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Basics of Common Math Functions in C Programming

Not everyone is going to employ their C language programming skills to help pilot a rocket safely across space and into orbit around Titan. No, it’s more likely that you’ll attempt something far more down-to-earth. Either way, the work will most likely be done by employing math functions.

Function #include What It Does
sqrt() math.h Calculates the square root of a floating-point value
pow() math.h Returns the result of a floating-point value raised to a certain power
abs() stdlib.h Returns the absolute value (positive value) of an integer
floor() math.h Rounds up a floating-point value to the next whole number (nonfractional) value
ceil() math.h Rounds down a floating-point value to the next whole number

All the functions listed, save for the abs() function, deal with floating-point values. The abs() function works only with integers.

You can look up function references in the man pages, accessed via Code::Blocks or found online or at the command prompt in a Unix terminal window.

Math Mania Mangled is littered with a smattering of math functions. The compiler enjoys seeing these functions, as long as you remember to include the math.h header file at Line 2.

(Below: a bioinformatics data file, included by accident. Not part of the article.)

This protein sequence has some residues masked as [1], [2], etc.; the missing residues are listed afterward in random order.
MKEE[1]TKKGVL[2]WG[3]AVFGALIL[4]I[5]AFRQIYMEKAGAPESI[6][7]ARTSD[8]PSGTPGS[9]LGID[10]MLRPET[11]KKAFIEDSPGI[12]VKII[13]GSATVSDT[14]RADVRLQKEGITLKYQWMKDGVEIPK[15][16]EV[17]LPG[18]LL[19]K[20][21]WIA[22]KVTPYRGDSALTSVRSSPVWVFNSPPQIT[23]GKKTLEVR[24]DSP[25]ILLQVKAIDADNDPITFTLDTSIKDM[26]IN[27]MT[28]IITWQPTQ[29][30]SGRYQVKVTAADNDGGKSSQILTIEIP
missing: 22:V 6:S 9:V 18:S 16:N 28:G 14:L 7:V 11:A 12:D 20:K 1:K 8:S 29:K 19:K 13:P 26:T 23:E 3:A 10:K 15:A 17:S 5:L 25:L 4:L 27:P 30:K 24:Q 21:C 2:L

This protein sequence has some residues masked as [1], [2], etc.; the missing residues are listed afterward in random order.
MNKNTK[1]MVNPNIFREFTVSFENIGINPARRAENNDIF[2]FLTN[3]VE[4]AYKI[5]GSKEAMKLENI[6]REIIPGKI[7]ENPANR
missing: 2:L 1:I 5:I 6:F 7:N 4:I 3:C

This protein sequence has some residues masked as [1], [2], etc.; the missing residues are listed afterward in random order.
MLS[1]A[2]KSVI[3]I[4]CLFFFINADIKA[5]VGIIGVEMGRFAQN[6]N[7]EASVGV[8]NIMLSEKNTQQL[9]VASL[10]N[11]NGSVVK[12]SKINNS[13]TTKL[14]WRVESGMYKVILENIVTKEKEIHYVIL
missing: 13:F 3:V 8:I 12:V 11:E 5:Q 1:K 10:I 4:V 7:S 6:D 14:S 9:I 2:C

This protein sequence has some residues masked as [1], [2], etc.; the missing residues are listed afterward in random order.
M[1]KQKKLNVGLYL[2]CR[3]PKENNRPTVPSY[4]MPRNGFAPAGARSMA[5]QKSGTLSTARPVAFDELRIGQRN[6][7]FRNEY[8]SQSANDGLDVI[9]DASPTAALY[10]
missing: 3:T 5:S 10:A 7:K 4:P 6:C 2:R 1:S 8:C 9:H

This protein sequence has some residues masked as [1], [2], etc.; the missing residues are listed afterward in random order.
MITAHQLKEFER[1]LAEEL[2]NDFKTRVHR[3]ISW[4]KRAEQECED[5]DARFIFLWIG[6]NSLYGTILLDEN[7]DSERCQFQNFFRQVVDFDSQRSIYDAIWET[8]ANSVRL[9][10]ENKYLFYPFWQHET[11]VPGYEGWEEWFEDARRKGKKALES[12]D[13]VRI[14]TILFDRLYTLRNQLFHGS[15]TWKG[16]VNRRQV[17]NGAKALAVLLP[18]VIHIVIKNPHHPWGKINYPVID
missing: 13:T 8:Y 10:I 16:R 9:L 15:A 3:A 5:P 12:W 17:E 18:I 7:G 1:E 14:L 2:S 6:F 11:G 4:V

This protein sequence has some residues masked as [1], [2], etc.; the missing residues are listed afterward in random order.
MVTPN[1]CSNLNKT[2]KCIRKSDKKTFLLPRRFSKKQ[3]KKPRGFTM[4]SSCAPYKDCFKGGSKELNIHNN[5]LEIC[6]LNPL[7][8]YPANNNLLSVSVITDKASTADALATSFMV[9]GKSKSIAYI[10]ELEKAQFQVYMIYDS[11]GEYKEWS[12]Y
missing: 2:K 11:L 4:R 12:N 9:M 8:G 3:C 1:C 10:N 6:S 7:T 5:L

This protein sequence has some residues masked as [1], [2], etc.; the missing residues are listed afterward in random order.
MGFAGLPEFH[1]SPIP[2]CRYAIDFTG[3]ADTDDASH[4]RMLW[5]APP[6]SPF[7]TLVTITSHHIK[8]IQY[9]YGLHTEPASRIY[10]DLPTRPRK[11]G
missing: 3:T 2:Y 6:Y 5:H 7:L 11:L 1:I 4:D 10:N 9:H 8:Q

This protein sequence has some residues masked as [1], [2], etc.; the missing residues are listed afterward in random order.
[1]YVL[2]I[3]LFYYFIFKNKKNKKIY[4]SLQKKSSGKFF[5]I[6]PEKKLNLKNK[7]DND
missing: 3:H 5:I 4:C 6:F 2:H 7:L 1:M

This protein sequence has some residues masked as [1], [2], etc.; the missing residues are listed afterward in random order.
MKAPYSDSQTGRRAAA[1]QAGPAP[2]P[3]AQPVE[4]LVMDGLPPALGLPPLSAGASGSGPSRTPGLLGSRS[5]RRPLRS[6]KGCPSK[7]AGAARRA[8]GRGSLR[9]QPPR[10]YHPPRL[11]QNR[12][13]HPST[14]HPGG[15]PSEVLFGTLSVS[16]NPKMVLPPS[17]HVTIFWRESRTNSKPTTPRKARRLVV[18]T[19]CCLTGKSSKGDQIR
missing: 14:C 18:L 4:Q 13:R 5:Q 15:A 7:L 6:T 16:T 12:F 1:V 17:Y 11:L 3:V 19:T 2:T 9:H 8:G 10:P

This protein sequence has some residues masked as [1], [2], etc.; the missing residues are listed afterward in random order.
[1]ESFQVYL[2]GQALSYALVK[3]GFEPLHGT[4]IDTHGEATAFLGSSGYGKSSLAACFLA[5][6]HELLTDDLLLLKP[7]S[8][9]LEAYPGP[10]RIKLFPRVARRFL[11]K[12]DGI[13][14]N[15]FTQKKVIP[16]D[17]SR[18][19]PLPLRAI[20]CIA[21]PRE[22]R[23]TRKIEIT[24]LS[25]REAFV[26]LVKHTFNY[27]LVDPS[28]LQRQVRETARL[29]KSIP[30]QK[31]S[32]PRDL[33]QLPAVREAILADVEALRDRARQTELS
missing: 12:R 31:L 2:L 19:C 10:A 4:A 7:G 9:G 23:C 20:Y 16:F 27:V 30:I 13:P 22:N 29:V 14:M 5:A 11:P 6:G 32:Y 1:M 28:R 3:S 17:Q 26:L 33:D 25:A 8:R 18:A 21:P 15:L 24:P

#include <stdio.h>
#include <math.h>
int main()
 float result,value;
 printf("Input a float value: ");
 result = sqrt(value);
 printf("The square root of %.2f is %.2f\n",
value,result); result = pow(value,3); printf("%.2f to the 3rd power is %.2f\n",
value,result); result = floor(value); printf("The floor of %.2f is %.2f\n",
value,result); result = ceil(value); printf("And the ceiling of %.2f is %.2f\n",
value,result); return(0); }

Exercise 1: Create a new project using the source code from Math Mania Mangled. Be aware that the printf() functions in the Listing were wrapped so that they’re split between two lines; you don’t need to wrap them in your source code. Build the project. Run it and try various values as input to peruse the results.

Exercise 2: Write a program that displays the powers of 2, showing all values from 20 through 210. These are the Holy Numbers of Computing.

  • The math functions listed are only a small sampling of the variety available.

  • Generally speaking, if your code requires some sort of mathematical operation, check the C library documentation, the man pages, to see whether that specific function exists.

  • On a Unix system, type man 3 math to see a list of the C library’s math functions.

  • The ceil() function is pronounced “seal.” It’s from the word ceiling, which is a play on the floor() function.

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